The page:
Edgewood ISD Superintendent Resigns Following Sexual Harassment Investigation
The board of managers for the Edgewood Independent School District accepted the resignation of Emilio Castro Thursday night, five weeks after a district employee accused the superintendent of sexual harassment.The announcement of his resignation comes four weeks after the board placed Castro on paid leave and hired Houston-based law firm Rogers Morris and Grover to investigate the allegations.
Castro will remain on paid leave until his resignation becomes effective March 31. After that date, the only payments he will receive from the district are about two weeks of accrued holidays and vacation days.
Roy Soto, the president of Edgewood’s board of managers, said Castro and the board “mutually agreed” to the resignation because it was “in the best interest of Edgewood ISD.”
Soto said Rogers Morris and Grover had completed its investigation into the allegations of harassment, but the findings would not be released.
“I believe that that’s confidential information. Often when witnesses are involved in investigations they really don’t want to make any information public,” Soto said. “You have to be sensitive to everyone’s rights.”
Soto said Castro’s resignation was not connected to any police charges.
“The allegations certainly were discussed with the individuals who made them, or individual who made the allegations, and again the board felt that it was important — and so did the superintendent — that we should just move to a resignation,” Soto said.
Phillip Chavez, the district’s chief academic officer, has been named interim superintendent while the board searches for a permanent replacement.
Chavez is a graduate of Edgewood ISD and has been leading the district as administrator in charge since Castro was placed on leave.
“Our goal is to move on as we have done previously,” Chavez said. “We have not missed a step. We’re still continuing to provide support services for all of our campuses with a main focus on student achievement.”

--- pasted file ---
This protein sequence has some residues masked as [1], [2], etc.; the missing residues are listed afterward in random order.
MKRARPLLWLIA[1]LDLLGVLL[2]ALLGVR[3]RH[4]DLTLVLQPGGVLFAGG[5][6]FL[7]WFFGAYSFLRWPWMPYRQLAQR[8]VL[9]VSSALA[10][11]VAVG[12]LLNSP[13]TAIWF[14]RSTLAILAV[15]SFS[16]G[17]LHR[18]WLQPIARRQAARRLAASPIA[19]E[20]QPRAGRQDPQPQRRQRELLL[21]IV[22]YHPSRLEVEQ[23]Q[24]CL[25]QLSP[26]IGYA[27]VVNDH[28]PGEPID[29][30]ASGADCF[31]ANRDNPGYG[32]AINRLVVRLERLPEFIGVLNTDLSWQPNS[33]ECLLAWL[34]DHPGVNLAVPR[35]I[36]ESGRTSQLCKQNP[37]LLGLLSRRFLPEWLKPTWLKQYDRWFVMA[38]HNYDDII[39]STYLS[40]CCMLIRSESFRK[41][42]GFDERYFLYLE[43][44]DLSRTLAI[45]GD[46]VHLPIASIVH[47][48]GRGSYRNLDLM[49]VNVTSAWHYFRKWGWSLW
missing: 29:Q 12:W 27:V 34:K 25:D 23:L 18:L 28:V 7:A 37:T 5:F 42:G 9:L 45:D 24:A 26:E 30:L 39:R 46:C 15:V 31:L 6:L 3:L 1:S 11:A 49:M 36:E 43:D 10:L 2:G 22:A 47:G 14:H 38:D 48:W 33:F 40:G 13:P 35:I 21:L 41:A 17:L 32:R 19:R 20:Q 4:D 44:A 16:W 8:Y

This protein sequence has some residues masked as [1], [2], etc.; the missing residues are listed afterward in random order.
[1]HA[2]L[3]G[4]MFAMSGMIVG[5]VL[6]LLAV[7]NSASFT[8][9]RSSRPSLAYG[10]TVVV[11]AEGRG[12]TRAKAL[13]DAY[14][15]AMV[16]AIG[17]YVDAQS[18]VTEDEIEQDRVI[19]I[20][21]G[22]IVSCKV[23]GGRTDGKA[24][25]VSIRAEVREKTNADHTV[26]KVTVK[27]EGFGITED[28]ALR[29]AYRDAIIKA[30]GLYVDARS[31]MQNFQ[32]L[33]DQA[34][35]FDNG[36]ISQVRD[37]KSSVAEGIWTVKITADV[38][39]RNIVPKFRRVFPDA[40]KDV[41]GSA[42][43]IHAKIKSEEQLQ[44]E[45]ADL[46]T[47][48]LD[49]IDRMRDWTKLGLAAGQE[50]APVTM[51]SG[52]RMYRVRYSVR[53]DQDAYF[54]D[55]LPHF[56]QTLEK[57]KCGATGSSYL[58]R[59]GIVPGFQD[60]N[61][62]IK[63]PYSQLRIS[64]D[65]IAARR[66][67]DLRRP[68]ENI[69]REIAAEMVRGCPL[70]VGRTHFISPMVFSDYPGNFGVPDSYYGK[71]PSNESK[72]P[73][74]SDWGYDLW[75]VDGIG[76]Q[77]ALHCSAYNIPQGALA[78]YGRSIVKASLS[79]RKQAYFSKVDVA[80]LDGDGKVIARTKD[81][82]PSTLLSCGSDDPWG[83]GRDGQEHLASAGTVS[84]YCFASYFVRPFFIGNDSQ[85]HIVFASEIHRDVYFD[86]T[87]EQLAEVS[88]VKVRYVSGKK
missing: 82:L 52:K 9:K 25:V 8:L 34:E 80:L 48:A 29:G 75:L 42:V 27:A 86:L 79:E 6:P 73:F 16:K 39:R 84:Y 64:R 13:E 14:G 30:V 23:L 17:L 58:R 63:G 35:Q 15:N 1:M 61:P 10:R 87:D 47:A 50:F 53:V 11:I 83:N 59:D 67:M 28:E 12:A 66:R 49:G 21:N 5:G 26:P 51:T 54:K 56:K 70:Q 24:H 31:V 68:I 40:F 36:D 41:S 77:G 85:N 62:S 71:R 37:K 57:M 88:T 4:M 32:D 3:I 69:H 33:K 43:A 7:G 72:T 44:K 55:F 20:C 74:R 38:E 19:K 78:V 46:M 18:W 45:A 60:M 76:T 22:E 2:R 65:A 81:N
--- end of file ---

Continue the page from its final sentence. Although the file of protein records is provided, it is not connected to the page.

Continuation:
Soto said Edgewood has been moving in a positive direction since the state appointed the board of managers a year and a half ago.
“One person does not define who this district is. We have an incredible, incredible team. And so, we’re just excited about the possibilities as we move forward, Soto said.”
When Castro was first hired to run Edgewood in November 2016, the district of about 11,000 students had been without a permanent superintendent for over a year.
Soto said the Texas Association of School Boards, which helped the board find Castro, will conduct a search for the new superintendent at no cost to the district.
“We negotiated an agreement with the search firm that if a superintendent was not in place after two years that we would be able to benefit from their services for free,” Soto said.
He added, “We’re very confident that the process will be very swift.
“We should be able to have a superintendent in place when we begin school this fall.”
Camille Phillips can be reached at Camille@tpr.org or on Twitter @cmpcamille